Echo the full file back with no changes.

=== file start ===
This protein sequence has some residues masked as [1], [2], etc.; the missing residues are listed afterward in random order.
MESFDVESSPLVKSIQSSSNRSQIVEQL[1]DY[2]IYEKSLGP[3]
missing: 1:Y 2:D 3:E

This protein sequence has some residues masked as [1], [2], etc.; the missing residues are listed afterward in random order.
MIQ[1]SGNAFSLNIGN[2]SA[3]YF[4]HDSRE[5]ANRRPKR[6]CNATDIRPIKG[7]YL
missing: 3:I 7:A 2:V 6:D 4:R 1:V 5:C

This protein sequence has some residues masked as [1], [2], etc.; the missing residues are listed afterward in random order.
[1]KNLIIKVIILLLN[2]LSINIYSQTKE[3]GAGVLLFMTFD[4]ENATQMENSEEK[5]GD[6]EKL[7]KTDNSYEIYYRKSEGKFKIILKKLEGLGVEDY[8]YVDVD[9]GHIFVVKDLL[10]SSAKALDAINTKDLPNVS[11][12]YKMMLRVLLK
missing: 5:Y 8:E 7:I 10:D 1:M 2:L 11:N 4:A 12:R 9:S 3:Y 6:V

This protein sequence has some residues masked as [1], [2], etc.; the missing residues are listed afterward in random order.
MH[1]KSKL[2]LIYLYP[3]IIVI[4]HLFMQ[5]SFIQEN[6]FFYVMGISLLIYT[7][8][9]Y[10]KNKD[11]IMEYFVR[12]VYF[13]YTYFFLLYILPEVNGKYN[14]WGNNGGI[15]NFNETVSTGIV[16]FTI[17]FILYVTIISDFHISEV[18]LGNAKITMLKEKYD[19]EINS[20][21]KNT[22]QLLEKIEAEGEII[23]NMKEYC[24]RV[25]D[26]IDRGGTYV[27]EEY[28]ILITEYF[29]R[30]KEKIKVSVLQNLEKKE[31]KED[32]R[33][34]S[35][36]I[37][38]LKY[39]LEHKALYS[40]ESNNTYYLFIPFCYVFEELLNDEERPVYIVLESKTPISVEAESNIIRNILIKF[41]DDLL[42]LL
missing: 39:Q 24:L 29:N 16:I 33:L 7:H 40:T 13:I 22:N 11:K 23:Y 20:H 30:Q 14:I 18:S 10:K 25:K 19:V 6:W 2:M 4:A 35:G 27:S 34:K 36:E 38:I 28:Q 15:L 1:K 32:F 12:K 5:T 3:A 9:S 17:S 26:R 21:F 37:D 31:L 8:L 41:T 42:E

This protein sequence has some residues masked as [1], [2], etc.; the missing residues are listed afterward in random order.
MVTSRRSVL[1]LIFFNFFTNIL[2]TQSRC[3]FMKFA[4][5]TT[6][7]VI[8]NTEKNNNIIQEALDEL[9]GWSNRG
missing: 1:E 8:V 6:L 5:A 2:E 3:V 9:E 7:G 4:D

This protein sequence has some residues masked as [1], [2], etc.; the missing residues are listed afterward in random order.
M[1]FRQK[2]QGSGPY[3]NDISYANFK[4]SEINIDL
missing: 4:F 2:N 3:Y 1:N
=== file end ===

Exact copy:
This protein sequence has some residues masked as [1], [2], etc.; the missing residues are listed afterward in random order.
MESFDVESSPLVKSIQSSSNRSQIVEQL[1]DY[2]IYEKSLGP[3]
missing: 1:Y 2:D 3:E

This protein sequence has some residues masked as [1], [2], etc.; the missing residues are listed afterward in random order.
MIQ[1]SGNAFSLNIGN[2]SA[3]YF[4]HDSRE[5]ANRRPKR[6]CNATDIRPIKG[7]YL
missing: 3:I 7:A 2:V 6:D 4:R 1:V 5:C

This protein sequence has some residues masked as [1], [2], etc.; the missing residues are listed afterward in random order.
[1]KNLIIKVIILLLN[2]LSINIYSQTKE[3]GAGVLLFMTFD[4]ENATQMENSEEK[5]GD[6]EKL[7]KTDNSYEIYYRKSEGKFKIILKKLEGLGVEDY[8]YVDVD[9]GHIFVVKDLL[10]SSAKALDAINTKDLPNVS[11][12]YKMMLRVLLK
missing: 5:Y 8:E 7:I 10:D 1:M 2:L 11:N 4:A 12:R 9:S 3:Y 6:V

This protein sequence has some residues masked as [1], [2], etc.; the missing residues are listed afterward in random order.
MH[1]KSKL[2]LIYLYP[3]IIVI[4]HLFMQ[5]SFIQEN[6]FFYVMGISLLIYT[7][8][9]Y[10]KNKD[11]IMEYFVR[12]VYF[13]YTYFFLLYILPEVNGKYN[14]WGNNGGI[15]NFNETVSTGIV[16]FTI[17]FILYVTIISDFHISEV[18]LGNAKITMLKEKYD[19]EINS[20][21]KNT[22]QLLEKIEAEGEII[23]NMKEYC[24]RV[25]D[26]IDRGGTYV[27]EEY[28]ILITEYF[29]R[30]KEKIKVSVLQNLEKKE[31]KED[32]R[33][34]S[35][36]I[37][38]LKY[39]LEHKALYS[40]ESNNTYYLFIPFCYVFEELLNDEERPVYIVLESKTPISVEAESNIIRNILIKF[41]DDLL[42]LL
missing: 39:Q 24:L 29:N 16:I 33:L 7:H 40:T 13:I 22:N 11:K 23:Y 20:H 30:Q 14:I 18:S 10:K 25:K 19:V 6:W 2:M 4:A 35:G 27:S 34:K 36:E 38:I 28:Q 15:L 1:K 32:F 12:K 5:T 3:A 9:S 17:S 26:R 21:F 37:D 31:L 8:L 41:T 42:E

This protein sequence has some residues masked as [1], [2], etc.; the missing residues are listed afterward in random order.
MVTSRRSVL[1]LIFFNFFTNIL[2]TQSRC[3]FMKFA[4][5]TT[6][7]VI[8]NTEKNNNIIQEALDEL[9]GWSNRG
missing: 1:E 8:V 6:L 5:A 2:E 3:V 9:E 7:G 4:D

This protein sequence has some residues masked as [1], [2], etc.; the missing residues are listed afterward in random order.
M[1]FRQK[2]QGSGPY[3]NDISYANFK[4]SEINIDL
missing: 4:F 2:N 3:Y 1:N